Lyrics — 9
Gilmour's lyrics are introspect and touching, and definitely reflect the music behind them. The guitarist in the past has had sentimental themes included in his songs, and the latest album is pretty much no exception.

Smile is a touching number that details various day-to-day scenes, which although seemingly ordinary, are made more significant as he spends his life with a loved one. Gilmour sings, I light a campfire away from the path; We lie in the bluebells, a woodpecker laughs; Time passes slowly our hearts entwined; All of the dark times left behind. When set to the slow-tempo and Gilmour's hushed vocals, the lyrics become all the more effective.

On An Island follows a similar reflective theme, recalling the memories of a past relationship. Gilmour sings, Remember that night; White sails in the moonlight
They walked it too; Through empty playground, this ghost's town. The sentimentality should not be anything too new for fans, and Gilmour does a fine job at combining intriguing imagery with emotional content.

Overall Impression — 9
Gilmour's work as both a guitarist and vocalist are incredibly unique, which is a big reason why Pink Floyd became such a phenomenon. While his solo work definitely leaves out the edgier moments that were ever-present in Hey You or Run, he still has a lot to offer. Watching the DVD will give the best indication of this, particularly when he is dead-on his playing of the acoustic, steel guitar, and his electrics. On top of that his vocals are amazingly clear and it's unlikely he ever needs more than a few takes in the studio.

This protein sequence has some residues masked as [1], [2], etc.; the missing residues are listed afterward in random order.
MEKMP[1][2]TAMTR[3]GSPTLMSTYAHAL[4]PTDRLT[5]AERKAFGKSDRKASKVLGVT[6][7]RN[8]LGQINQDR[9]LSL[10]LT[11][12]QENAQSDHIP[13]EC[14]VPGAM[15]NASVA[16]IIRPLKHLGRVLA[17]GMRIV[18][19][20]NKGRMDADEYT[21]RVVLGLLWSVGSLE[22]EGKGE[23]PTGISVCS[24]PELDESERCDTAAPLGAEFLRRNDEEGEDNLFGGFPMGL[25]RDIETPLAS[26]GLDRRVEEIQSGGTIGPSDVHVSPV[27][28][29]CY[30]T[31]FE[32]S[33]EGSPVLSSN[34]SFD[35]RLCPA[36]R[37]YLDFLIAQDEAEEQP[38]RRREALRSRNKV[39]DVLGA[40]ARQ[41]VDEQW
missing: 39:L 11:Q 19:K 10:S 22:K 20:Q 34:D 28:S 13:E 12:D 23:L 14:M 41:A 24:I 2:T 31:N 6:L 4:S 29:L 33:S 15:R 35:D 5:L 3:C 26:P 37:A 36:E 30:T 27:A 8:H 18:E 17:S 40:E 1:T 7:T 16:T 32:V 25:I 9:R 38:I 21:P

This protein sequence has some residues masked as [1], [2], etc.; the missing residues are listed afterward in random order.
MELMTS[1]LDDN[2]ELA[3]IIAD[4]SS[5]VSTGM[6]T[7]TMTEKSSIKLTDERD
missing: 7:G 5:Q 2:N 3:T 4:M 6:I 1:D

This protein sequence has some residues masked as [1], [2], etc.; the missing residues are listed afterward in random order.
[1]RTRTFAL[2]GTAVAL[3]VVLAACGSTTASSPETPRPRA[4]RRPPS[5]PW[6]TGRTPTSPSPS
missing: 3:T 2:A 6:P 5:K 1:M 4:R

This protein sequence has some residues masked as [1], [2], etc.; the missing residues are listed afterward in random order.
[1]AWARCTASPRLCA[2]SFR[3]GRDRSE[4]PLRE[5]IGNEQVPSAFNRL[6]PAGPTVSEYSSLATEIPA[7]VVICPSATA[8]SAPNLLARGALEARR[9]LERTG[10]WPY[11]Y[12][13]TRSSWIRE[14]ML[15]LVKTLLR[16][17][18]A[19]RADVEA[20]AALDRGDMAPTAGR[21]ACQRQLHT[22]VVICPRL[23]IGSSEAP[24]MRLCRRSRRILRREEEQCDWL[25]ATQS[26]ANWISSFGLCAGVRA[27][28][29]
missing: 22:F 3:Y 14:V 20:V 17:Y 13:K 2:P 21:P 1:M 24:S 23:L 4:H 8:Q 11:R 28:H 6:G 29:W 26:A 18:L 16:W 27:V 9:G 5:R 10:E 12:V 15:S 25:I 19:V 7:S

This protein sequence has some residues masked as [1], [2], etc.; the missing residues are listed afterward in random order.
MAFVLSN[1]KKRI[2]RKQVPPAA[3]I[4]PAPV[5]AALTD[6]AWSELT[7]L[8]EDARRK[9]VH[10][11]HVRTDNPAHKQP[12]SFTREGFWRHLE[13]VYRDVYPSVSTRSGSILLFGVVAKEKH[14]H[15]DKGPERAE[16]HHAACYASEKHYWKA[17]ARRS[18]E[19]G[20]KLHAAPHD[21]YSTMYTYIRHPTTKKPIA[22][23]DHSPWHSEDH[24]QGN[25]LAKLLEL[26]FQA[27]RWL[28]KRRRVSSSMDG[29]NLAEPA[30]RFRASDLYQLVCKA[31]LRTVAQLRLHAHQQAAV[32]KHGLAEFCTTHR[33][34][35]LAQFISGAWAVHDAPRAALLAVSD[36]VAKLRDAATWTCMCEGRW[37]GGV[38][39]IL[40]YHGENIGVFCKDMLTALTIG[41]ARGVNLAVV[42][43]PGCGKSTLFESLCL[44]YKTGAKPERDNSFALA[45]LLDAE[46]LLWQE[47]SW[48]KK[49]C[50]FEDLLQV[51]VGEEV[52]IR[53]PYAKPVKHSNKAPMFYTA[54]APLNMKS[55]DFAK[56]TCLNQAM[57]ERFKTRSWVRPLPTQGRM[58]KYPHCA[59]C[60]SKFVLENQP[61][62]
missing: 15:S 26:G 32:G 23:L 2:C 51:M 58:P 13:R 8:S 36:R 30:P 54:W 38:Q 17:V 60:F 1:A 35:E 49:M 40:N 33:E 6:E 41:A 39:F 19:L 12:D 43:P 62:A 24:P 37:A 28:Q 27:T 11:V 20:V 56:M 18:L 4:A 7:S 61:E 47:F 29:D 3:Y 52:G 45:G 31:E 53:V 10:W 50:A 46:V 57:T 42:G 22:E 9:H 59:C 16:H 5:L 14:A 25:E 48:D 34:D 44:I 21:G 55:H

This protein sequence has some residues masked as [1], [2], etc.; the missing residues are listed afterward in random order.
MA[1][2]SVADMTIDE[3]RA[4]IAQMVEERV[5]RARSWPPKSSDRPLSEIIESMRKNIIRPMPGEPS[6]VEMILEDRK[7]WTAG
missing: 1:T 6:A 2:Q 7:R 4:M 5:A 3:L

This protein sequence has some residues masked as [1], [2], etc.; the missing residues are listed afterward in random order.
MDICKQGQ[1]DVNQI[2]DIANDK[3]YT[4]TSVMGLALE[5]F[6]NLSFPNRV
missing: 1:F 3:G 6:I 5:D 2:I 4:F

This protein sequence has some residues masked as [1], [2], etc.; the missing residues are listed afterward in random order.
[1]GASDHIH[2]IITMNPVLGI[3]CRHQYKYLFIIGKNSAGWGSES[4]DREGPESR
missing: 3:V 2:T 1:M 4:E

On An Island is an extremely laid-back CD/DVD, and it may be a little too mellow for even some of his longtime fans. But behind the slow tempos and lulling harmonies are solid arrangements that are beautifully constructed. At 60 years old Gilmour has again proved that he can still churn out a CD full of unique and moving melodies.

10 comments sorted by best / new / date

    Wright_is_Right
    I think this album as a whole is fantastic, and I liked it better than his other three solo albums (including Rattle That Lock). As for the comparisons to Roger's solo albums, the two men have very different musical styles. Waters is very up in your face, he definitely has a point he is trying to get across, and Gilmour is rather laid back, making music for the love and fun of making music. When you combine those two, you get Floyd albums like Meddle and Dark Side, which are both fantastic. I'd say comparisons between Waters and Gilmour are pointless as they are both so different, and neither of them are as good solo as when they collaborated in Floyd with Wright and Mason and each other.